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‘Key working’ Easter bunny is heading your way!

Thankfully the Easter bunny has been deemed an essential key worker, so he is most likely on his way to your house laden with chocolate and other sweet treats.

Exeter dentist, Ben Pearson, and the hygiene teamat Life Dental in Exeter would like to remind us to spare a thought for our teeth. They have provided some helpful facts and tips to help protect our teeth over the Easter festivities.


  • It’s not how much sugar we eat, it’s how long it’s on our teeth that counts.
  • Sugar + plaque germs = TOOTH DECAY.
  • It takes our teeth at least 45 minutes to recover from every sugar attack.


  • Keep sweet treats to mealtimes.
  • Eat them up - don’t hoard! Having one or two chocolates throughout the day means our teeth are exposed to sugar more frequently. Of course, we don’t suggest eating them all in one go! Treat yourself after a meal and then give your teeth a long break to help them recover from an acid attack.
  • Leave at least an hour after eating sweet treats before brushing or flossing your teeth to allow them to recover from an acid attack, which makes tooth enamel soft.

We should brush our teeth twice a day for a minimum of two minutes with fluoride toothpaste before we go to bed and at one other time during the day.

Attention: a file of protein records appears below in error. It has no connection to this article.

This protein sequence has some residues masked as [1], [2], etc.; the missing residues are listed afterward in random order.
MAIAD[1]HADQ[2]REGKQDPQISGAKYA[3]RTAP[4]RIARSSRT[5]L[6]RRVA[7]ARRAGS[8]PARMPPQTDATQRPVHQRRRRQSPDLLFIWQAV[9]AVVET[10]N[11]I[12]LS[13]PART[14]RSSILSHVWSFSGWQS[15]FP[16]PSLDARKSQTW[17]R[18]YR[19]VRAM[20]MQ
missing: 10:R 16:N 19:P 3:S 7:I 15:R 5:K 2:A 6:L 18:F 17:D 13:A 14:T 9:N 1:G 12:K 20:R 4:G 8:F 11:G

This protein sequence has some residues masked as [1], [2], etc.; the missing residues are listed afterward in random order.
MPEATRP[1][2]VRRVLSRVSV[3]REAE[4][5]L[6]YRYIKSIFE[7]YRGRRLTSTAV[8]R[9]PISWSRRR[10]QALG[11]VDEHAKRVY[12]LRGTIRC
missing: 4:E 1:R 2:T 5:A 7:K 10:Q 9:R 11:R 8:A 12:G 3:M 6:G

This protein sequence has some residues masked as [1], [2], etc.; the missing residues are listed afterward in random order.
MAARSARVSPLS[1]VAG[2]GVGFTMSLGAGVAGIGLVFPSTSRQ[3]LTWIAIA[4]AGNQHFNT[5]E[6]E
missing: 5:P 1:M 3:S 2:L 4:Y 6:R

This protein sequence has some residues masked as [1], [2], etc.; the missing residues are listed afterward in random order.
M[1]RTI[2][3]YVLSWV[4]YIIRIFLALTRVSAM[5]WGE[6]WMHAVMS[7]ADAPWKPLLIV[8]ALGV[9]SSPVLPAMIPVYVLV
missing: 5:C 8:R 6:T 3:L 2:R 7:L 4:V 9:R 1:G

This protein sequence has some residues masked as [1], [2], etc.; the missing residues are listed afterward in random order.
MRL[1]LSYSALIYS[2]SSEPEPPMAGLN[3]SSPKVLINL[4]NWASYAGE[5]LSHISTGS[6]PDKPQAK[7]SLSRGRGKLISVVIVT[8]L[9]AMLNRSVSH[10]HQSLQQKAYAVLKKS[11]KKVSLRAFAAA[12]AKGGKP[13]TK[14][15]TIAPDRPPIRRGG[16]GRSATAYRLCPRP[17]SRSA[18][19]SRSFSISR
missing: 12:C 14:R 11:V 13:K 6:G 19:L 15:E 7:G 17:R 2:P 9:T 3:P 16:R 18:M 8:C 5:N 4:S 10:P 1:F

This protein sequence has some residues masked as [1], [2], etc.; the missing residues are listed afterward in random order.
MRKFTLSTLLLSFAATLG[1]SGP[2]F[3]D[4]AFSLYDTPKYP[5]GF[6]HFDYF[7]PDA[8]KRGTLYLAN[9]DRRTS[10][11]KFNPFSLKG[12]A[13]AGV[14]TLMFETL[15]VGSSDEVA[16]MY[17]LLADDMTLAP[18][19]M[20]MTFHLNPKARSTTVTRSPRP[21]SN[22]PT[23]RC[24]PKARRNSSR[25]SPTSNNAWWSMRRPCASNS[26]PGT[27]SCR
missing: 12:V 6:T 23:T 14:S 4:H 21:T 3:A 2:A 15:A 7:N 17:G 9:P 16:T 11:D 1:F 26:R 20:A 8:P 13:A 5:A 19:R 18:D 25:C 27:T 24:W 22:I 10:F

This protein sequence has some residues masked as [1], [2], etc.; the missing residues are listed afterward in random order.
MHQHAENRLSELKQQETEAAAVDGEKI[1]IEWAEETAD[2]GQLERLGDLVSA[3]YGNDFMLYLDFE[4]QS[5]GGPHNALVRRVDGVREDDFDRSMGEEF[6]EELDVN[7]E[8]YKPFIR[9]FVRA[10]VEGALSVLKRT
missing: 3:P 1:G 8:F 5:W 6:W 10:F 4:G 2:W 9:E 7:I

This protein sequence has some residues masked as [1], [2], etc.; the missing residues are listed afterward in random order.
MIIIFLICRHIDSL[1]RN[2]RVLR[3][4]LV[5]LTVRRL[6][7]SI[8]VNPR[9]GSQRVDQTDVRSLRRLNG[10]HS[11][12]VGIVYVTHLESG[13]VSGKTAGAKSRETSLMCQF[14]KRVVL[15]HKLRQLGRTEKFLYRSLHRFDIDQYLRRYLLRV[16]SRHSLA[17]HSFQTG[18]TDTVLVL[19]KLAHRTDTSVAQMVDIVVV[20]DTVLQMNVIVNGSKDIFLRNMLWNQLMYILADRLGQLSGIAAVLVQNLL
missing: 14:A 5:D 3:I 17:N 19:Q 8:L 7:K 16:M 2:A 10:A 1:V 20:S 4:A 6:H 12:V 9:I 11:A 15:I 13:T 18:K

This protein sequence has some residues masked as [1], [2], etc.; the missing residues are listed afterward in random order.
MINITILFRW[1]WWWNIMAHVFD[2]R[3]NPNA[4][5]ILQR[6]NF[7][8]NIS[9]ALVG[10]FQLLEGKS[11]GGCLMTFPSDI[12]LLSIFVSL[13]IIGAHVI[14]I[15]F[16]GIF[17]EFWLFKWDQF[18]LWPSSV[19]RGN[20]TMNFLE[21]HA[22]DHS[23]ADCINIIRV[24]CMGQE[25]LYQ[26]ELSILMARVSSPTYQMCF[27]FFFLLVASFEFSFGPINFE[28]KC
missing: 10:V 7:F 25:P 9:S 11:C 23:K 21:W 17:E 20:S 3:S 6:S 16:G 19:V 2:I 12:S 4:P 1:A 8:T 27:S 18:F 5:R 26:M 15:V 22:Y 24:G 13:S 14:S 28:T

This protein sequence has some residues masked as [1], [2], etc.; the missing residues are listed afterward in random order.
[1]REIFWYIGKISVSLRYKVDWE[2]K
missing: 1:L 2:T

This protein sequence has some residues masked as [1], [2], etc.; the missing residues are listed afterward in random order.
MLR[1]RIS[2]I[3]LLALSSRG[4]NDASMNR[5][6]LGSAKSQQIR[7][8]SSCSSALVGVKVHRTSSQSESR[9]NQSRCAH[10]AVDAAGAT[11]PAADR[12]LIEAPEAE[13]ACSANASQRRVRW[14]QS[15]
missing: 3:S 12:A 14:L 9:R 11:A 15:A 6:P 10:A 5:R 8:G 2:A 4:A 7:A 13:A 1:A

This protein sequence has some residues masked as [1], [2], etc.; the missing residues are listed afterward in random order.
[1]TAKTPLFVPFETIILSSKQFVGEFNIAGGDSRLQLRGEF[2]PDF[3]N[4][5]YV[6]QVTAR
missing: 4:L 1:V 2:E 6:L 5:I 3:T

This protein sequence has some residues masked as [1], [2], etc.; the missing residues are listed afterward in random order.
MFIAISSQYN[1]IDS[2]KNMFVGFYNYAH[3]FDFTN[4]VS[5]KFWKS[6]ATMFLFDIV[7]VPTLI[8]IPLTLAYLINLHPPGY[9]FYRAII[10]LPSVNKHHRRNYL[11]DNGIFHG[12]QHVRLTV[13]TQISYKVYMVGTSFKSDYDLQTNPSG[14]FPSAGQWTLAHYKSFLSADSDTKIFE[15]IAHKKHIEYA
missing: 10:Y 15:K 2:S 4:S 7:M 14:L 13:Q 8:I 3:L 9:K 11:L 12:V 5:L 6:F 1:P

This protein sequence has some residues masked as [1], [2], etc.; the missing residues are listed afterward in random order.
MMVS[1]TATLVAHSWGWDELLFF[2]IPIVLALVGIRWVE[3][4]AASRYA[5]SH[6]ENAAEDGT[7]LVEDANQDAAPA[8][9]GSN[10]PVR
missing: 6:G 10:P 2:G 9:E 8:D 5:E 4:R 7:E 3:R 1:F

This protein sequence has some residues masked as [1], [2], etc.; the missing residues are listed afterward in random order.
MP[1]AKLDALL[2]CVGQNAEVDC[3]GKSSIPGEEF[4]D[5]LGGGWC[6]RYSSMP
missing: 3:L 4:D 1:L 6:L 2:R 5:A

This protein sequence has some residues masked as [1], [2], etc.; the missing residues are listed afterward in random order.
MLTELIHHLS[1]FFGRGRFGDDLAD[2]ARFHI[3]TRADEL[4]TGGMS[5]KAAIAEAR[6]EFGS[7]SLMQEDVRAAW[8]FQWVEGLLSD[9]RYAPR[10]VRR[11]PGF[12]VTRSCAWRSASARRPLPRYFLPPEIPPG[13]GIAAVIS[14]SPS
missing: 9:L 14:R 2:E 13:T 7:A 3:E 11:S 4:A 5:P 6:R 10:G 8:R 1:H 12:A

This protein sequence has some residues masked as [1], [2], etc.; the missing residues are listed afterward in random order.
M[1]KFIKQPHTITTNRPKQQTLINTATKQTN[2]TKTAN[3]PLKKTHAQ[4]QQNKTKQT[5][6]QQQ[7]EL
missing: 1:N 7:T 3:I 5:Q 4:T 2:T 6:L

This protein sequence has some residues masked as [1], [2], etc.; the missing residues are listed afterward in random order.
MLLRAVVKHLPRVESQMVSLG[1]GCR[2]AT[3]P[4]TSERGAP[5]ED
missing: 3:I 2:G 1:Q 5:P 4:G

When should I start brushing my child’s teeth?

Our advice is start early! As soon as your baby’s first tooth appears introduce them to a toothbrush and toothpaste. Children up to three years old should use a toothpaste with a fluoride level of at least 1,000ppm (parts per million), after that we should all use toothpaste that contains 1,350ppm - 1,500ppm. Children should use a pea-sized amount on their toothbrush and babies just a smear.

Emergency care at Life Dental and Wellbeing

NHS England and the Department of Health has instructed dental practices to prioritise urgent treatment where possible. This guidance is to reduce the risk of virus transmission to you and our staff.

You need emergency dental treatment if you have:

  • Facial swelling extending to your eye, neck or floor of your mouth
  • Bleeding following an extraction that does not stop after 20 minutes of solid pressure with a gauze
  • Bleeding due to trauma
  • Severely broken tooth, or tooth fallen out with pain
  • Toothache that is preventing sleep, eating combined with swelling or fever that is not manageable with pain killers

Please contact usif you have any of the above and we will do all we can to advise you.

Go straight to A&E if you have:

  • Facial swelling affecting your vision, breathing or preventing your mouth opening more than 2 fingers’ width
  • Trauma causing loss of consciousness, double vision or vomiting

For more information about our emergency care during the Covid-19 pandemic.

Chrissy Still
Chrissy Still
Book a consultation: Book Online

Or for emergencies call 01392 278843